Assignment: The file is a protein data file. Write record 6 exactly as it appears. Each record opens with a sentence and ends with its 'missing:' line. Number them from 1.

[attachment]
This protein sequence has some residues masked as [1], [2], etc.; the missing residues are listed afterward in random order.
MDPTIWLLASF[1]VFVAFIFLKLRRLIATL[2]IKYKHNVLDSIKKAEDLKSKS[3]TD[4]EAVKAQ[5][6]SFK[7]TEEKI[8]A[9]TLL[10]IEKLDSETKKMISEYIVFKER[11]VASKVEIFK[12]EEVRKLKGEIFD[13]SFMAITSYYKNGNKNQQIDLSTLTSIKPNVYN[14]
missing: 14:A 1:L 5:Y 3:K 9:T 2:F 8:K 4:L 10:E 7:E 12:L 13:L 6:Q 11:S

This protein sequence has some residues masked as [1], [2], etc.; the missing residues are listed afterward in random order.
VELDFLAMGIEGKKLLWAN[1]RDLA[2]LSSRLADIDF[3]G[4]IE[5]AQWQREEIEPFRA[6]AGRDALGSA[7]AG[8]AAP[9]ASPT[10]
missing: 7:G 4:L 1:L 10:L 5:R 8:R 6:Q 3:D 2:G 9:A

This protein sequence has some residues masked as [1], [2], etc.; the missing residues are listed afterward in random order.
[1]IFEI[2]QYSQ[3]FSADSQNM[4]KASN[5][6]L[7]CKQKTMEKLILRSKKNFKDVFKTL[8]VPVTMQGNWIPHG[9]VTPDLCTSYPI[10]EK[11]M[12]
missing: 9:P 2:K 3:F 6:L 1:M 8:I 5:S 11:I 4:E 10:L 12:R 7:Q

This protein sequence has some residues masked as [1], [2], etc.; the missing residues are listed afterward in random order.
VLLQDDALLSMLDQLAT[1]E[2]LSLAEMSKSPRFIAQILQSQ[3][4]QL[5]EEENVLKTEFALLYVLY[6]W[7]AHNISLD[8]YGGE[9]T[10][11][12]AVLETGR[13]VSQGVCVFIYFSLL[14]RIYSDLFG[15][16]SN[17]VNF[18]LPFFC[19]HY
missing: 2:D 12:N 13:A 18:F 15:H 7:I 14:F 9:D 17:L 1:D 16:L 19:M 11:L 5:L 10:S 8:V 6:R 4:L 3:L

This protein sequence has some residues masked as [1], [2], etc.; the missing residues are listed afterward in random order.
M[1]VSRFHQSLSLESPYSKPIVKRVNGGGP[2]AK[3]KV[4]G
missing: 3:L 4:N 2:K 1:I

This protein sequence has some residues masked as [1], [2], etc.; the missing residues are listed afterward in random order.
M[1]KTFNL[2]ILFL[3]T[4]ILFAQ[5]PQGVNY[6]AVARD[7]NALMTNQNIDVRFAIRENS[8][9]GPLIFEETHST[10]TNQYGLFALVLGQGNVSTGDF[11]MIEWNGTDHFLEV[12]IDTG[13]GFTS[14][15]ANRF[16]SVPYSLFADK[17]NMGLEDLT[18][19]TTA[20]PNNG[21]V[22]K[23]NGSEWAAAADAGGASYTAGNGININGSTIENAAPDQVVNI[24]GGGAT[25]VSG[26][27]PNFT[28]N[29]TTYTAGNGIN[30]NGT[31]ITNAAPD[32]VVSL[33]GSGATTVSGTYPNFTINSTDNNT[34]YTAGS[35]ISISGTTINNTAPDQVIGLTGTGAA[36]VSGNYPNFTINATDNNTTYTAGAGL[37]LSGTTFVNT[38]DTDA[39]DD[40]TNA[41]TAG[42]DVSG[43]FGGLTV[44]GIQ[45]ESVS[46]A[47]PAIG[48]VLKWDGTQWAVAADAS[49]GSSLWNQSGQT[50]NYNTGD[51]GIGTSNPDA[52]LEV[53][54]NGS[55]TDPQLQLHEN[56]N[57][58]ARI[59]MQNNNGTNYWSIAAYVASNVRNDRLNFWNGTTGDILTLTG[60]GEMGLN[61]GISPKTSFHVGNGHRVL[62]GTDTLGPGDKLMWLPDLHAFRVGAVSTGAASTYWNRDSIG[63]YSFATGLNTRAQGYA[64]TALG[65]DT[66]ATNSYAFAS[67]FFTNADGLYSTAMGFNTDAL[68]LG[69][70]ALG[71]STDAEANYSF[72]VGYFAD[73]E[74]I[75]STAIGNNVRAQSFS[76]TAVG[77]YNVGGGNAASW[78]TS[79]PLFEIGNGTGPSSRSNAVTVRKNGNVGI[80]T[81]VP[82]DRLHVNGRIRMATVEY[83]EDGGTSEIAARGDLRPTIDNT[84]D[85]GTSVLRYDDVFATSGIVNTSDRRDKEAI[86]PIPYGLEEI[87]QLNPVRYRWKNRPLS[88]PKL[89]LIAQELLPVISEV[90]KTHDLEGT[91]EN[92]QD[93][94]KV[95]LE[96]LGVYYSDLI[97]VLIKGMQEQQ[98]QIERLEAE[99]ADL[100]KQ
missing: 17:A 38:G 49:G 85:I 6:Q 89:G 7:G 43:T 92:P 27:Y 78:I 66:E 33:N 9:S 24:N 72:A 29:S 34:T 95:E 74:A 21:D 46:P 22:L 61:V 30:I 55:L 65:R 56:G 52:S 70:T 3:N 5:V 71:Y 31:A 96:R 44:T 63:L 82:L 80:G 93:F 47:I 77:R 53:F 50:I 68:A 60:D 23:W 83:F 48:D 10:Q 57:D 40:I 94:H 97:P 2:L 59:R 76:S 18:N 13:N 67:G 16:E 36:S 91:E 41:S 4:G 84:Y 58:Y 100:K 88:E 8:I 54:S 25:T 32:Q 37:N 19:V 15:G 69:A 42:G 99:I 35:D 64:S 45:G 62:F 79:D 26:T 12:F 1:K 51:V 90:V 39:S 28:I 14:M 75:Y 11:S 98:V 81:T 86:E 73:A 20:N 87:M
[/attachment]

This protein sequence has some residues masked as [1], [2], etc.; the missing residues are listed afterward in random order.
M[1]KTFNL[2]ILFL[3]T[4]ILFAQ[5]PQGVNY[6]AVARD[7]NALMTNQNIDVRFAIRENS[8][9]GPLIFEETHST[10]TNQYGLFALVLGQGNVSTGDF[11]MIEWNGTDHFLEV[12]IDTG[13]GFTS[14][15]ANRF[16]SVPYSLFADK[17]NMGLEDLT[18][19]TTA[20]PNNG[21]V[22]K[23]NGSEWAAAADAGGASYTAGNGININGSTIENAAPDQVVNI[24]GGGAT[25]VSG[26][27]PNFT[28]N[29]TTYTAGNGIN[30]NGT[31]ITNAAPD[32]VVSL[33]GSGATTVSGTYPNFTINSTDNNT[34]YTAGS[35]ISISGTTINNTAPDQVIGLTGTGAA[36]VSGNYPNFTINATDNNTTYTAGAGL[37]LSGTTFVNT[38]DTDA[39]DD[40]TNA[41]TAG[42]DVSG[43]FGGLTV[44]GIQ[45]ESVS[46]A[47]PAIG[48]VLKWDGTQWAVAADAS[49]GSSLWNQSGQT[50]NYNTGD[51]GIGTSNPDA[52]LEV[53][54]NGS[55]TDPQLQLHEN[56]N[57][58]ARI[59]MQNNNGTNYWSIAAYVASNVRNDRLNFWNGTTGDILTLTG[60]GEMGLN[61]GISPKTSFHVGNGHRVL[62]GTDTLGPGDKLMWLPDLHAFRVGAVSTGAASTYWNRDSIG[63]YSFATGLNTRAQGYA[64]TALG[65]DT[66]ATNSYAFAS[67]FFTNADGLYSTAMGFNTDAL[68]LG[69][70]ALG[71]STDAEANYSF[72]VGYFAD[73]E[74]I[75]STAIGNNVRAQSFS[76]TAVG[77]YNVGGGNAASW[78]TS[79]PLFEIGNGTGPSSRSNAVTVRKNGNVGI[80]T[81]VP[82]DRLHVNGRIRMATVEY[83]EDGGTSEIAARGDLRPTIDNT[84]D[85]GTSVLRYDDVFATSGIVNTSDRRDKEAI[86]PIPYGLEEI[87]QLNPVRYRWKNRPLS[88]PKL[89]LIAQELLPVISEV[90]KTHDLEGT[91]EN[92]QD[93][94]KV[95]LE[96]LGVYYSDLI[97]VLIKGMQEQQ[98]QIERLEAE[99]ADL[100]KQ
missing: 17:A 38:G 49:G 85:I 6:Q 89:G 7:G 43:T 92:P 27:Y 78:I 66:E 33:N 9:S 24:N 72:A 29:S 34:T 95:E 74:A 21:D 46:P 22:L 61:V 30:I 55:L 65:R 56:G 52:S 70:T 3:N 5:V 71:Y 31:A 96:R 44:T 63:L 82:L 80:G 93:F 47:I 77:R 53:F 50:I 68:A 60:D 23:W 83:F 48:D 10:Q 57:D 40:I 94:H 97:P 2:L 59:R 76:S 18:N 13:N 67:G 16:E 36:S 91:E 41:S 4:G 84:Y 58:Y 100:K 88:E 8:I 54:S 25:T 32:Q 37:N 19:V 15:G 69:A 42:G 99:I 35:D 64:S 45:G 62:F 79:D 26:T 12:F 1:K 51:V 90:V 39:S 28:I 14:M 75:Y 11:S 98:V 81:T 86:E 73:A 20:N 87:M